These stunning black-and-white images were taken by French photographer Laurent Baheux who has been documenting the majestic wildlife of Africa, highlighting the animals’ beauty and strength for the past 13 years. In Baheux’s photos, these animals are not faceless beasts, but individuals with their own intelligence, experiences, and dignity. You can see them in a rare moment of peace and rest, or gazing directly into the camera. Both beautiful and inspiring, the images of these animals encourage viewers to not only appreciate their aesthetic appeal, but to also take action to preserve and protect wildlife around the world. There are more than 300 black-and-white images collected in Baheux’s new book “The Family Album of Wild Africa” where he celebrates the soul and individuality of the vast continent’s fauna, revealing all of their vulnerability while losing nothing of their raw vitality. Let’s take a close look to those creatures through Baheux’s eyes.
Titled “Evolution“, this amazing series of photography taken by Luxembourg-born photographer Patrick Gries successfully blurs the boundaries between art and scinece, offering an atypical approach to viewing the evolution of animals. By continuous shooting at the Museum of Natural History in Paris for six months,, Gries took over 250 photos and created this amazing collection. The monochromatic portraits elegantly displaying the construction of each animal’s skeletal makeup, drawing attention to their respective bone structures and the evolutionary similarities between them. Evolution is not only about photography! With the texts written by scientist and documentarian Dr. Jean-Baptiste de Panafieu, this book belongs both to the realm of art as well as science.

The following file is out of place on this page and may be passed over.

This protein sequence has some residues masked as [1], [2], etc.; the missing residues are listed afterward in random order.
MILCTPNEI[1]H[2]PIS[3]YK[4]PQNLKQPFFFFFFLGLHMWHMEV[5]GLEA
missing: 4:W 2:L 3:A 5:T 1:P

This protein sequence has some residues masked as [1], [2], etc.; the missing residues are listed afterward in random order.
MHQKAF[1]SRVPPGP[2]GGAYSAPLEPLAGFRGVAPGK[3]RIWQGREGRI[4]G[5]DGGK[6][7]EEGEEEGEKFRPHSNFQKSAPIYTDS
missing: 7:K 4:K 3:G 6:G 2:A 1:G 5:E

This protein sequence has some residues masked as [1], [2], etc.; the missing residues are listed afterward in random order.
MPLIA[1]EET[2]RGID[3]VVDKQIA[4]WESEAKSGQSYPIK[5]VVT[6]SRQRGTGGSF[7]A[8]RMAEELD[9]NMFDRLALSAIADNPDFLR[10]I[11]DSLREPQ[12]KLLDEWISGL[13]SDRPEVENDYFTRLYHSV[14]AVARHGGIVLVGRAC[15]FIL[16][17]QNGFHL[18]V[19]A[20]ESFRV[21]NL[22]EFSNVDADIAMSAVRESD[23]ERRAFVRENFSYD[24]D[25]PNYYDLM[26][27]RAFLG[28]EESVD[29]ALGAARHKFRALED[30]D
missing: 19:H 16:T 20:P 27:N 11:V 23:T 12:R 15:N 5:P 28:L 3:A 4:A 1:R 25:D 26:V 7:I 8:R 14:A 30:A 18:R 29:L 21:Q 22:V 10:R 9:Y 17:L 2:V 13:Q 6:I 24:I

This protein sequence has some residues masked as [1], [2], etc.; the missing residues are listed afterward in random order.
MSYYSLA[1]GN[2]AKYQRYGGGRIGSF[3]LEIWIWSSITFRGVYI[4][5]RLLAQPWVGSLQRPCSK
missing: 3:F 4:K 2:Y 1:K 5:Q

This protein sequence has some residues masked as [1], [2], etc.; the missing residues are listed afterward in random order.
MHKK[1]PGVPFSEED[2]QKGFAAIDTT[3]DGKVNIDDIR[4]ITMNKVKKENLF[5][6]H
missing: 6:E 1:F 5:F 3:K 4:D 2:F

For some photographers the creative process ends with the click of the shutter. But for Jerry Uelsmann it is only the beginning. In his darkroom Uelsmann develops and seamlessly combines negatives to create composite photographs. As a a pioneer of surreal photography, he began assembling photographs from multiple negatives decades before digital tools like Photoshop were available. The process takes about eight to ten hours from start to finish.
I am not sure who will take the credits of shooting those truly beautiful clouds photos which I got from my friend’s email. I have seen lots of amazing clouds photography with dramatic effect and stunning shape. While the cloud in below photos are just purely simple but touching. I really enjoy the charm ,peace and a bit loneliness the photos convey. Do hope I can find a large version of them, since they are prefect decorative pictures hanging on the wall